Death of a Hero, Chapter 17

“Just like that? Not even a thanks?” I was surprised at how surpised Cassie sounded. “If it was me, I’d have stuck around to thank you profusely and kick that asshole a few times.

I just shrugged it off. “She did the smart thing. There was no way for her to know why I jumped in. For all she knew I was an even bigger monster.” Or a cop. I didn’t see a reason to tell her the woman I rescued was a prostitute. “Sometimes it’s hard to know if someone saving you, and saving you for a late night snack.”

Kitten, as an example, was just as likely to go after villains as heroes. Back when she was part of Hunter/Killer, the pair would hunt down petty street criminals, killing both them and their victims. “Seriously, if you ever find yourself in that situation, I want you to run and not look back. It’s not worth the risk.”

Cassie fidgeted a little. “I guess you have a point.”

Hopefully she’ll never need that advice. “Anyways, after she ran off, I kicked the asshole around a bit, and then he cried until the cops got there.”

Cassie gave a quick laugh. “You have got to be making that up!”

“Honest to God, he cried the whole ten minutes it took for the police to get their lazy asses out of the donut shop. Light’s green.” I gestured toward the road, right before the asshole in the car behind us honked. Cassie hit the gas and I waited until we hit the next light, only two blocks away, before continuing. “And then, right after the cops showed up he pretty much confessed everything!”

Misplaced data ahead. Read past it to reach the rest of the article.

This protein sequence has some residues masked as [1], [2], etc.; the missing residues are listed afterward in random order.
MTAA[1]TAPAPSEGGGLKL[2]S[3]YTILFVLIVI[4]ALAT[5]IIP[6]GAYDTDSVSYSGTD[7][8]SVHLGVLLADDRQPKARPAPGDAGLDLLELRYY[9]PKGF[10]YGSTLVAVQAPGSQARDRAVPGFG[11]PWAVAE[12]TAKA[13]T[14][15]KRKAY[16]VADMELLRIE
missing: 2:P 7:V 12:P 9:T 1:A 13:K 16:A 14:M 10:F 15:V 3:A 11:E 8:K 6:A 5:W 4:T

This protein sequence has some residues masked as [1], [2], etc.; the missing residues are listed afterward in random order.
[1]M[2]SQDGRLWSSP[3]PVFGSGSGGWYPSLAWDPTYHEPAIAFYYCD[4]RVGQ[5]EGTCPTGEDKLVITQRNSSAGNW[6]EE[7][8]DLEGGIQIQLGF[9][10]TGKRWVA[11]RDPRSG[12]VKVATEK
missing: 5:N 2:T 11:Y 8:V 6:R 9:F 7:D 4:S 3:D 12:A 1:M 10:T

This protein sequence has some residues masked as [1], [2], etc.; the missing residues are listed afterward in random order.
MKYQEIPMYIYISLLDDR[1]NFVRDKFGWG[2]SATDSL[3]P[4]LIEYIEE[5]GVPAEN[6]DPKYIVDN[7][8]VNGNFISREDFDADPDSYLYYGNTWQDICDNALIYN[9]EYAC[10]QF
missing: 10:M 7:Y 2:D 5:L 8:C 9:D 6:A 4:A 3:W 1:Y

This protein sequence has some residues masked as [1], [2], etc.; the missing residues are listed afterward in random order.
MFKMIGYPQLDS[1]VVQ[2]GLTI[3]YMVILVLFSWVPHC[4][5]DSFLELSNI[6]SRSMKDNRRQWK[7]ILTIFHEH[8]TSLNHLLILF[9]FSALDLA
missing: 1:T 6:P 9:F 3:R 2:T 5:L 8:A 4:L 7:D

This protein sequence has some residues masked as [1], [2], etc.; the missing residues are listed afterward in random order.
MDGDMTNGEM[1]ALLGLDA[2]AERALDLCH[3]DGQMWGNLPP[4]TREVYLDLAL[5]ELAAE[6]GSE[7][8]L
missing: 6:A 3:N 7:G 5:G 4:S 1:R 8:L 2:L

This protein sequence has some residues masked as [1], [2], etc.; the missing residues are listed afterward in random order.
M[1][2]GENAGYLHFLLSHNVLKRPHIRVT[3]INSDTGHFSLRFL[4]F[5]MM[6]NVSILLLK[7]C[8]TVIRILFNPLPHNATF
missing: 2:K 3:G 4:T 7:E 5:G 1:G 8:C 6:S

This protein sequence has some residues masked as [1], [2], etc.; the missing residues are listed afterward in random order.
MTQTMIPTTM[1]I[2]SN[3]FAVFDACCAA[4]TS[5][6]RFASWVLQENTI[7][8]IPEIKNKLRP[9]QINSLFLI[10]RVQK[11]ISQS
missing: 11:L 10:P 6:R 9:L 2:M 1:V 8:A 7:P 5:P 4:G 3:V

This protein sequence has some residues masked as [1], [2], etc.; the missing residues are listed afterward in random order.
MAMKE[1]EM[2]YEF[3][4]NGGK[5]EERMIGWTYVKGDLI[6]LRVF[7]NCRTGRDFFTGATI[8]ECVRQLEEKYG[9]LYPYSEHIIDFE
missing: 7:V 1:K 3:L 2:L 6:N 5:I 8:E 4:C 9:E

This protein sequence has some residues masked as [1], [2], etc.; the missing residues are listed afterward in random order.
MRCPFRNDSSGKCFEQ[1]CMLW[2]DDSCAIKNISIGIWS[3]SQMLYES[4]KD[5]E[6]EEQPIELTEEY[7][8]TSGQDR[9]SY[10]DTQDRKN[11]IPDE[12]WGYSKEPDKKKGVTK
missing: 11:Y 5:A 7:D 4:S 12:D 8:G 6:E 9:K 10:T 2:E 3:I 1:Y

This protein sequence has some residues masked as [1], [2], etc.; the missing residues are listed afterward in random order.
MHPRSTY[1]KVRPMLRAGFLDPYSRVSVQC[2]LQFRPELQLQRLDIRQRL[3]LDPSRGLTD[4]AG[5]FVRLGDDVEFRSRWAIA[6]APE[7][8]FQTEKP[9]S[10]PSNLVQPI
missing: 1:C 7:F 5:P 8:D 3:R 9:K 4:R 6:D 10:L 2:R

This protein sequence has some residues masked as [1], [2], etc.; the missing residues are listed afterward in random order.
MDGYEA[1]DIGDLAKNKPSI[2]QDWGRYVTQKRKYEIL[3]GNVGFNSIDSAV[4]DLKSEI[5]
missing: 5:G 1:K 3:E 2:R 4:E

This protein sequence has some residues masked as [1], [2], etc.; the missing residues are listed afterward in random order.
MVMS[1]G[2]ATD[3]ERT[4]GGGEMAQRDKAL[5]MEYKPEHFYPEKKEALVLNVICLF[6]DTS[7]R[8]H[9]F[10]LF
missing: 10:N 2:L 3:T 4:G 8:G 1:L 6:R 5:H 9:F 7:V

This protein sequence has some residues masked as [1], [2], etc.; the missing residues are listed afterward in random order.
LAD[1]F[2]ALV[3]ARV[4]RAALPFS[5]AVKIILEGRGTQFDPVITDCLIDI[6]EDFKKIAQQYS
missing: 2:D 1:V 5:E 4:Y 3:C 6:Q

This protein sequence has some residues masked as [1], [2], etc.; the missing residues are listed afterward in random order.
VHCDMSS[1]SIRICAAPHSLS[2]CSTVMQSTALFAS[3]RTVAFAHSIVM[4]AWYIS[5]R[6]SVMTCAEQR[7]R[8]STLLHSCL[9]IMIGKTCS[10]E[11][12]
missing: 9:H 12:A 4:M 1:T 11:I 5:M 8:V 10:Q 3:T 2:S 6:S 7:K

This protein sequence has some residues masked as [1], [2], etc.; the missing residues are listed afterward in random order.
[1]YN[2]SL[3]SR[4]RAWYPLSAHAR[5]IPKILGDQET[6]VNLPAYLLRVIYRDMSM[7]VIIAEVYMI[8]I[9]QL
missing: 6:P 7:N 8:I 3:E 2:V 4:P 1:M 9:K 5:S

“That’s like the dumbest thing I’ve ever heard of!”

“What if it’s not dumb at all? Maybe it’s actually secretly brilliant.” The car jerked to life. Cassie’s driving skills left something to be desired, as she practically stomped the gas.

“Oh, this I gotta hear.”

“It’s like faking insanity.” I cleared my voice and then faked a no doubt shitty southern accent. “Ladies an’ gentlemen of the jury. My client pleads not guilty far reason of mental disease ar defect. On the grounds that he is dumb as hell.”

As always, her laughter was beautiful.

I gave her a chance to say something, but the light changed first, and we were off again. I didn’t let it put me off my game too much. “Man, I am really glad it doesn’t work that way. All you’d need to do to be immune to criminal prosecution is vote republicrat.” I paused for a second. “Actually, that would be a genius way to push voter participation.”

Cassie’s laugh wasn’t quite as enthusiastic, this time. “So, how’d you even come across them? Or is that one of those sexy mysterious secrets you superheroes do?”